Do you know about the Snow Host program?
Rosy cheeks, toasting sandwiches by a crackling woodstove, snow-covered trees … and visiting with everyone else who has arrived under their own power. The Rossland Range Recreation Site with its trails, snow routes, and collection of little day-use shelters has become very popular with skiers on various types of skis, snowshoers, and fat bikers. Some visitors or newcomers may know of it, but not feel comfortable venturing out on their own for their first visit.
Leery about going out there alone? Snow Hosts can help with that. Not everyone is familiar with the area or with winter activities, and some are understandably – and wisely — hesitant to venture out there for the first time without some more knowledgeable person to introduce them to it, and give them basic information about suitable clothing and what they should carry in their day-packs, and show them how not to get lost. That’s where the snow hosts come in – they can do that. And there’s no charge — it’s free.
Snow hosts are volunteers who are happy to help others by showing them some of the trails and winter routes for a day, and providing some basic advice about going out there. For instance, a snow host will probably advise people to carry a map and a compass, even if they have their phones or GPS devices; cell service out there is spotty, and GPS doesn‘t tell you much about the terrain or the bush. Snow hosts may advise people to carry water to drink, and extra clothing, and to choose wool or synthetic fabrics over cotton, especially in the winter. They might explain that it’s always wise to carry matches and other fire-starting materials in the cooler seasons. They may show their guests the maps posted at various intersections, and how to read them.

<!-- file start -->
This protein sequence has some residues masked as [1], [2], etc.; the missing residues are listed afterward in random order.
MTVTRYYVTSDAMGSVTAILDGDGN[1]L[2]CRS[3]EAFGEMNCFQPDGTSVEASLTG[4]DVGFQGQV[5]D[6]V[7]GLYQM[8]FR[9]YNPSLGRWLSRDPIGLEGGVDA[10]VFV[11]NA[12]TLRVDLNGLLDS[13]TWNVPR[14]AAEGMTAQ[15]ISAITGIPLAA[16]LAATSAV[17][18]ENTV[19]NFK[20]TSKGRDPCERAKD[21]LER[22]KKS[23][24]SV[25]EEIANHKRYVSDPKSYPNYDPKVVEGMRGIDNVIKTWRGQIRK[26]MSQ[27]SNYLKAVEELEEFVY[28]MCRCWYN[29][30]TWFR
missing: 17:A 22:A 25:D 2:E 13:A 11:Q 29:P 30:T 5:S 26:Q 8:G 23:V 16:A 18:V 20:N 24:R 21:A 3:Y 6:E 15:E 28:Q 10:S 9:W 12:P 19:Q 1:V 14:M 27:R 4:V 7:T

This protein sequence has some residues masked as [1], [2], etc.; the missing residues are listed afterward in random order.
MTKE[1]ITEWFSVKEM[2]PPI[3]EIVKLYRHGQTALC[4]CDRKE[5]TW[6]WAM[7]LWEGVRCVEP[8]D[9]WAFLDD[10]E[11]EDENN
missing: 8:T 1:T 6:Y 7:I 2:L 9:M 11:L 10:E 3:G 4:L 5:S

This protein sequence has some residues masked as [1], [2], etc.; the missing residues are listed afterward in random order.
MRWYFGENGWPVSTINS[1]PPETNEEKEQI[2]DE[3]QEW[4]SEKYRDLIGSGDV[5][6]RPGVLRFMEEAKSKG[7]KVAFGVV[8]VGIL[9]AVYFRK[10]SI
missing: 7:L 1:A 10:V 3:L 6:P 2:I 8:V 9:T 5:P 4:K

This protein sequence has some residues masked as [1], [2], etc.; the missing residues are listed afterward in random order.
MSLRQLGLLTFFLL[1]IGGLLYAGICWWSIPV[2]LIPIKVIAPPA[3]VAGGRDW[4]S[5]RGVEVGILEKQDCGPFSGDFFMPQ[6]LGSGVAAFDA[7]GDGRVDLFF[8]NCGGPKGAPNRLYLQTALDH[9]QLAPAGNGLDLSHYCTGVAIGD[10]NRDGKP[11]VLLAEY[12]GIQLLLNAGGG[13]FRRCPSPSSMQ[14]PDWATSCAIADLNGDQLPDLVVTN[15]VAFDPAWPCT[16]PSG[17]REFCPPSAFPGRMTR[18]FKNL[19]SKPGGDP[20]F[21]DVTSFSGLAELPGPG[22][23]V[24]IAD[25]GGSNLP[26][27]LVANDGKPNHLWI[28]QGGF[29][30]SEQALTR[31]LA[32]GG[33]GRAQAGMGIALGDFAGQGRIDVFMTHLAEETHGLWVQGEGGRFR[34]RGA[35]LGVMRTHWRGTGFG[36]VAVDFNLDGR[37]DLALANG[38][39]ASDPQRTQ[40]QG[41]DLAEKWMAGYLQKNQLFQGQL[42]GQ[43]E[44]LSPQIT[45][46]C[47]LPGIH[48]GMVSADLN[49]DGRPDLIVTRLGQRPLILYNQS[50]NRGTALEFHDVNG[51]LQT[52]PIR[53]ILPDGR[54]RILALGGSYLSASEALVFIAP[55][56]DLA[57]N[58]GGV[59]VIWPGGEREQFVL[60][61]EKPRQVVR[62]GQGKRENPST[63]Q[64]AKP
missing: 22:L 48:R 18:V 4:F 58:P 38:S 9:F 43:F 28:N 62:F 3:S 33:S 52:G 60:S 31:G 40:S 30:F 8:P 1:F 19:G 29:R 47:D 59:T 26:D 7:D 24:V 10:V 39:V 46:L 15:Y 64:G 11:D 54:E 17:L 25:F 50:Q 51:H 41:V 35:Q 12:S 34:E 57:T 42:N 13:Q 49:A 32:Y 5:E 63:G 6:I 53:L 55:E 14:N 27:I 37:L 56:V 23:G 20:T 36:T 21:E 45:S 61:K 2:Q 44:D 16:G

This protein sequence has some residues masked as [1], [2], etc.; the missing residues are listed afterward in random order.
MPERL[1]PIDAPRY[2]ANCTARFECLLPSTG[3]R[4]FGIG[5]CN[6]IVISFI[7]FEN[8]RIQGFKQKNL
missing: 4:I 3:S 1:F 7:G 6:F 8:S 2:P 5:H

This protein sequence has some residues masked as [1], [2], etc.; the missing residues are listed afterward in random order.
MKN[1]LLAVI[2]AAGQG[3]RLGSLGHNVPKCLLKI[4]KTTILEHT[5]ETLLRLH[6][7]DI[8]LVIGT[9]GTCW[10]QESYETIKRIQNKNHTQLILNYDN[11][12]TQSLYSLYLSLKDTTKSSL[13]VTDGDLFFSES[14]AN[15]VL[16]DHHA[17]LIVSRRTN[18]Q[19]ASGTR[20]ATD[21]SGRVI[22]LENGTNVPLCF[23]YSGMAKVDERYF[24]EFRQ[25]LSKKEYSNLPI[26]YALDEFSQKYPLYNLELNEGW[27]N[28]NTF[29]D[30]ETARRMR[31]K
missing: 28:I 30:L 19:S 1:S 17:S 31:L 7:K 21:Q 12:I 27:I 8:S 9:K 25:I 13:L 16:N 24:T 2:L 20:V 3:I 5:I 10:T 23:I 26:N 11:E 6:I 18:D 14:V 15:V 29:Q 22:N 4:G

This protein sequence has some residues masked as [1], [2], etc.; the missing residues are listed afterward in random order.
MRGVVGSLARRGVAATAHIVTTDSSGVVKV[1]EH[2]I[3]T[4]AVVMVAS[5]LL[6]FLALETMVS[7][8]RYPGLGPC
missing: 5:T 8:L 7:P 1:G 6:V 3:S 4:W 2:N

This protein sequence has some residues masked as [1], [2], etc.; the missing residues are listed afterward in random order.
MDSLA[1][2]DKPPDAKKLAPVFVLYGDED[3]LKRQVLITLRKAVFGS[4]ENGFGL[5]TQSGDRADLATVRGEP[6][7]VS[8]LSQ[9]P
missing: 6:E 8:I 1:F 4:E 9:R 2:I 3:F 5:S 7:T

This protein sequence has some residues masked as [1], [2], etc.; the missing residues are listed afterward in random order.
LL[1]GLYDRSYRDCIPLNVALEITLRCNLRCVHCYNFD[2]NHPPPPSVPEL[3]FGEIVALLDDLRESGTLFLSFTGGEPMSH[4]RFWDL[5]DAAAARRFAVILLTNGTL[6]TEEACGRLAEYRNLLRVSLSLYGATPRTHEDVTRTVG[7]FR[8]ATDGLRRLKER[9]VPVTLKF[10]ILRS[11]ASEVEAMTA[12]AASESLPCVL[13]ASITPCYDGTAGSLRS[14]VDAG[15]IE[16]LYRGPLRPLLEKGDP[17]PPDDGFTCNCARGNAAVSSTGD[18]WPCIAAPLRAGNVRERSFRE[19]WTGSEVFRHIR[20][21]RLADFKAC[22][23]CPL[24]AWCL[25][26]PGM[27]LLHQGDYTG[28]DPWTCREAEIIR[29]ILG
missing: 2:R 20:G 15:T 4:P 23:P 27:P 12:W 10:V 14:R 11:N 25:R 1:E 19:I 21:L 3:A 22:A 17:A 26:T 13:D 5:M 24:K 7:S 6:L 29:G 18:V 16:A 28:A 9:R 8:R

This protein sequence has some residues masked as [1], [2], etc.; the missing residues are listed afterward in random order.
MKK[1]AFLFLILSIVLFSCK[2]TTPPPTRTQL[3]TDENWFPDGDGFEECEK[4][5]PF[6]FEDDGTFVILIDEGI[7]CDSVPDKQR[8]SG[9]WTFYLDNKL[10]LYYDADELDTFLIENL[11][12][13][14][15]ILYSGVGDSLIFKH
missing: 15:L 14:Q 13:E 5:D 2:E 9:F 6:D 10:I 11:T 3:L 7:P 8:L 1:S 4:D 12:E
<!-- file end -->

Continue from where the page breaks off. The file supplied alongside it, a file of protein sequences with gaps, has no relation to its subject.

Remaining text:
Snow hosts will not take their guests into hazardous terrain – don’t expect to go skiing on steep, avalanche-prone open slopes on an introductory day with a snow host.
Volunteer Rob Richardson is currently the contact person for the Snow Host Program; anyone interested in going out for a day of introductory touring in the Rec Site on skis or snowshoes can contact him by e-mail at firstname.lastname@example.org or by phone at 250-362-5881. Rob can put people in touch with one or more of the volunteer snow hosts to find a mutually convenient time and date.
After one trip with a snow host, most people will feel comfortable exploring the Rec Site further on their own.
Who does this for us?
The snow host program is run by the not-for-profit, charitable organization, Friends of the Rossland Range Society, which manages the Rec Site under a partnership agreement and management plan with the Ministry of Forests.
For printable maps and other good things to know about the Rec Site, visit http://rosslandrange.org/RRRS/know.html
If you have a thorough knowledge of the Rec Site and the surrounding terrain, and believe that everyone who goes out there should be well-prepared and carry a stock of emergency supplies in their backpacks, and enjoy introducing others to the joys of the Rec Site’s great outdoors, then please get in touch with Rob Richardson to discuss being added to the list of snow hosts. The more, the merrier!